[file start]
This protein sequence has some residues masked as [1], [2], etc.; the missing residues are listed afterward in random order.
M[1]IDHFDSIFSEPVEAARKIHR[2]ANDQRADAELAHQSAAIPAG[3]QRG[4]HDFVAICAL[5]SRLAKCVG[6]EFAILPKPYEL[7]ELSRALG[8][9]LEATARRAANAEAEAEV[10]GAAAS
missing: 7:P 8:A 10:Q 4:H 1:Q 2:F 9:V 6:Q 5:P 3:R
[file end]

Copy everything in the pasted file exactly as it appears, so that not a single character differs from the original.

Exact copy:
This protein sequence has some residues masked as [1], [2], etc.; the missing residues are listed afterward in random order.
M[1]IDHFDSIFSEPVEAARKIHR[2]ANDQRADAELAHQSAAIPAG[3]QRG[4]HDFVAICAL[5]SRLAKCVG[6]EFAILPKPYEL[7]ELSRALG[8][9]LEATARRAANAEAEAEV[10]GAAAS
missing: 7:P 8:A 10:Q 4:H 1:Q 2:F 9:V 6:Q 5:P 3:R